Senators and CRA fail to agree on new revenue formula

Stalemate persists

In Summary

•A meeting between the two bodies held to resolve the row ended without a solution to the stalemate.

•The parties agreed that the CRA be given more time to consult other stakeholders.

The Senate in session.
The Senate in session.
Image: FILE

The Senate and the Commission on Revenue Allocation (CRA) yesterday failed to strike a deal on the proposed third revenue sharing formula among counties.

A meeting between the two bodies held to resolve the row surrounding the new revenue-sharing plan ended without a solution to the stalemate.

At the half-day meeting which was initially meant to resolve the contentious issues surrounding the plan, the parties agreed that the CRA be given more time to consult with other stakeholders.


“The issue that we need to be careful about is that some counties are going to lose money. That is the biggest concern. CRA is proposing some cushions but we don’t know how they will do it,” Senate Finance and Budget Committee chairman Mohamed Mohamud told journalists after the closed-door meeting.

Mohamud said CRA officials took the Senators through the proposals and agreed to give the commission more time for consultation.

“We agreed not to rush the matter and they should talk to all the stakeholders before they come back to us,” the Mandera senator said.

His committee will also consult with stakeholders including the National Treasury and financial experts to agree on the best formula.

Narok Senator Ledama ole Kina said they met the commission to familiarise themselves with the formula.

“The proposed formula is different as it takes into account several factors. It is different from the two that we have had that were only based on population and geographical size,” he said.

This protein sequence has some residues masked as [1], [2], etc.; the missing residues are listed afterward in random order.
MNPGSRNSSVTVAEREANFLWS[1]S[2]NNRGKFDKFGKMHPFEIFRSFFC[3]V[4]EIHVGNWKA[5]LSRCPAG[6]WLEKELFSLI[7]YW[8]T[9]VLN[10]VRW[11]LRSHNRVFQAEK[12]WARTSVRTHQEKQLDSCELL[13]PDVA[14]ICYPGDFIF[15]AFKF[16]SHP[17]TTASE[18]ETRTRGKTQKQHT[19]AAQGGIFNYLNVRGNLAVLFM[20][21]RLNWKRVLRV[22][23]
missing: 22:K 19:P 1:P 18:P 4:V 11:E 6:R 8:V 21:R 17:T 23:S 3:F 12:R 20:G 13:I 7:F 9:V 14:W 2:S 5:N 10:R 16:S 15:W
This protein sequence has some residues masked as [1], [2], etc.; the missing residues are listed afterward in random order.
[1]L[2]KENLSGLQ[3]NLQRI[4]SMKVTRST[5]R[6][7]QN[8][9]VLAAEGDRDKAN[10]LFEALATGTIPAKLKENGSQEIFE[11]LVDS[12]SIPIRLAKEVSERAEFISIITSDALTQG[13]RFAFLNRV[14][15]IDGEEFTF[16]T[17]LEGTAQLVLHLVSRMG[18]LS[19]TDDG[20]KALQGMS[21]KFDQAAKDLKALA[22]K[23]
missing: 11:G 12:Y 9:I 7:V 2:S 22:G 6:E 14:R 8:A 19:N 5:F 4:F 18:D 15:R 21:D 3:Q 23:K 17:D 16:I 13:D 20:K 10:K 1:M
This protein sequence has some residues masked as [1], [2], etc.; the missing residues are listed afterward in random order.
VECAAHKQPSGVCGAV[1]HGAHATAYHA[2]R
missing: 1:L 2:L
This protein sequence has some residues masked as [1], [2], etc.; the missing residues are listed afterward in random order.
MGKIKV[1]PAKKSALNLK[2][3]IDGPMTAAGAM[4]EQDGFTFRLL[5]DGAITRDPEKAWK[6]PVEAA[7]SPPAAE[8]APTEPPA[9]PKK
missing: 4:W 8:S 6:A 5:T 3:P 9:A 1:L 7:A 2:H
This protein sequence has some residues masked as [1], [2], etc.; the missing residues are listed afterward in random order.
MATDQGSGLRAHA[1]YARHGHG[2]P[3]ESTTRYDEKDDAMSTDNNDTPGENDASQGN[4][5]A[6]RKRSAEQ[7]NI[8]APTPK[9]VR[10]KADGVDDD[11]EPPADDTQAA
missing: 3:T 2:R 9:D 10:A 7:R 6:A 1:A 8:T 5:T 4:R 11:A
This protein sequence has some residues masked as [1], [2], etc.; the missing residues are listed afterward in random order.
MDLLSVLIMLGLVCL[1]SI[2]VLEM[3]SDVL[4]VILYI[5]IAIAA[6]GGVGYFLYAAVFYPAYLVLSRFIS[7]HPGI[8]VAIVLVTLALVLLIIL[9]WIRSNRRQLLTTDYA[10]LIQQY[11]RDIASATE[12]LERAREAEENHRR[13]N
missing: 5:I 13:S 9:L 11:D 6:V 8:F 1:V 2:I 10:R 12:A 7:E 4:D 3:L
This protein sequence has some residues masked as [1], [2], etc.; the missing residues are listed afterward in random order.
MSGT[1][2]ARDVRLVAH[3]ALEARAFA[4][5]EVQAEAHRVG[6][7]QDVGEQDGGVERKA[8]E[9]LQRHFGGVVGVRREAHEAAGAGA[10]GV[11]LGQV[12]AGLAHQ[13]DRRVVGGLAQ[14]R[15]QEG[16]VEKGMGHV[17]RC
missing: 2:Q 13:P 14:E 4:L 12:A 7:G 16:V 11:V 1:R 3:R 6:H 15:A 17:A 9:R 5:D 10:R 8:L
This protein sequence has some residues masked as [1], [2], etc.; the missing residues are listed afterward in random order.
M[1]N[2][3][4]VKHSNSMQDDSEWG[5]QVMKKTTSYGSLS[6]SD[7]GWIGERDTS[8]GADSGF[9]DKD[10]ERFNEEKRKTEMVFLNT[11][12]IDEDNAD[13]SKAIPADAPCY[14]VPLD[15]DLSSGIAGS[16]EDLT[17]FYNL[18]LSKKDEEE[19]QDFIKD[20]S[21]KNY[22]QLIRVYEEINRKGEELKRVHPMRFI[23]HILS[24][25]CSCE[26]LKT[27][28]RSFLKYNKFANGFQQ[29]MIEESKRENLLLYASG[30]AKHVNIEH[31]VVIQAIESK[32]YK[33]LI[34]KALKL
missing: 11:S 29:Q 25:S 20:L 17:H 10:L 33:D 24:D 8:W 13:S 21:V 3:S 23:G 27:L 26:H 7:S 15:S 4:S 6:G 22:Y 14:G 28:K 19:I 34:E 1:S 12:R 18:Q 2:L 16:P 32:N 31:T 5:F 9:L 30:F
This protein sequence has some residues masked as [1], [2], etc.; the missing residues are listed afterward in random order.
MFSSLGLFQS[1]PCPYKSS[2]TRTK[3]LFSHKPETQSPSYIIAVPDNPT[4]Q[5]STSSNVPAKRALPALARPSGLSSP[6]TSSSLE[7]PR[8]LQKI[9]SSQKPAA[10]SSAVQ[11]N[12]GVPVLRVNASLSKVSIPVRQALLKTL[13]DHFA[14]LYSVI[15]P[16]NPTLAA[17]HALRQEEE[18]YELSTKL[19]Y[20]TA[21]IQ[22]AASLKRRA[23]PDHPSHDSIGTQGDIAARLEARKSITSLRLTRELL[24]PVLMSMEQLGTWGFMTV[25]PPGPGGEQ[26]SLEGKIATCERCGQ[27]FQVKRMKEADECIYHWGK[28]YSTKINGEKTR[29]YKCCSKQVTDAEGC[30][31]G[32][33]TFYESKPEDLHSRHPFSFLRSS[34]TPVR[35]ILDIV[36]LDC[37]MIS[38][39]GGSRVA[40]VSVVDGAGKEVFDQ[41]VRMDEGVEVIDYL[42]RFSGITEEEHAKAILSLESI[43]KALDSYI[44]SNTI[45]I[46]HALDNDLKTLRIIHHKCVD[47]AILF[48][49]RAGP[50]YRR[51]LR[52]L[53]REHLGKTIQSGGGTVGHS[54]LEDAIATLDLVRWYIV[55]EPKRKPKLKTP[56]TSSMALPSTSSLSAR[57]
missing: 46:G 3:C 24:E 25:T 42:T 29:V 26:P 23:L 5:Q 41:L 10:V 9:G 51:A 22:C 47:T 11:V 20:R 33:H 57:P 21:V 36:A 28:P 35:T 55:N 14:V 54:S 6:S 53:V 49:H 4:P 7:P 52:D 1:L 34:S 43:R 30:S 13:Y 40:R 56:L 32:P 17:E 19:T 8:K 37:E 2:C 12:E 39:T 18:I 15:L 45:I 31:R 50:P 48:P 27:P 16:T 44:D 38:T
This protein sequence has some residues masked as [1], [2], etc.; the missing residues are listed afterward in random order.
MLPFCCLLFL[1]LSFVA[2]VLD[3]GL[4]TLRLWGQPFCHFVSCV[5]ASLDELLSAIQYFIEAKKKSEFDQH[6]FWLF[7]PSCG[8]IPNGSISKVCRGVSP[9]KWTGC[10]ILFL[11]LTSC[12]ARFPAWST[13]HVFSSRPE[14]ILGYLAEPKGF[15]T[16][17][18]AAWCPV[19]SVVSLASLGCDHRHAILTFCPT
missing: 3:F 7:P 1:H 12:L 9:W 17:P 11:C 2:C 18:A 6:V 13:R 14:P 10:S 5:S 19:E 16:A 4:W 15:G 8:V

The commission, chaired by Jane Kiringai, is mandated by law to recommend the basis for equitable sharing of revenue raised nationally between the national and the county governments, and among the county governments.


The proposed third revenue sharing formula has adopted a sector-specific funding approach. It has, however,  been criticised by stakeholders, among them governors.

The new formula for the 47 counties will be influenced less by the level of poverty and population of devolved units.

Politicians from marginalised counties including governors and MPs have also been vocal in opposing the proposed resource-allocation formula, complaining that if adopted by the Senate, their region will lose Sh10 billion.

Kiringai defended the formula, saying that it takes into account the need to align revenue sharing to functional assignments.

She said the plan conforms to the criteria as spelt out and provided in Article 203(1) of the Constitution, which stipulates that there should be equity in the sharing of revenues.

Mohamed said the Council of Governors is among the stakeholders that CRA should consult before the proposed resource-allocation formula is brought to his committee, which will present it to the house after deliberating on it.

The senator said the new formula will apply from the 2020-2021 financial year.

Currently, revenue is shared among counties based on five parameters namely: population (45 per cent), equal share (25 per cent), poverty (20 per cent), land area (eight per cent), and fiscal responsibility (two per cent).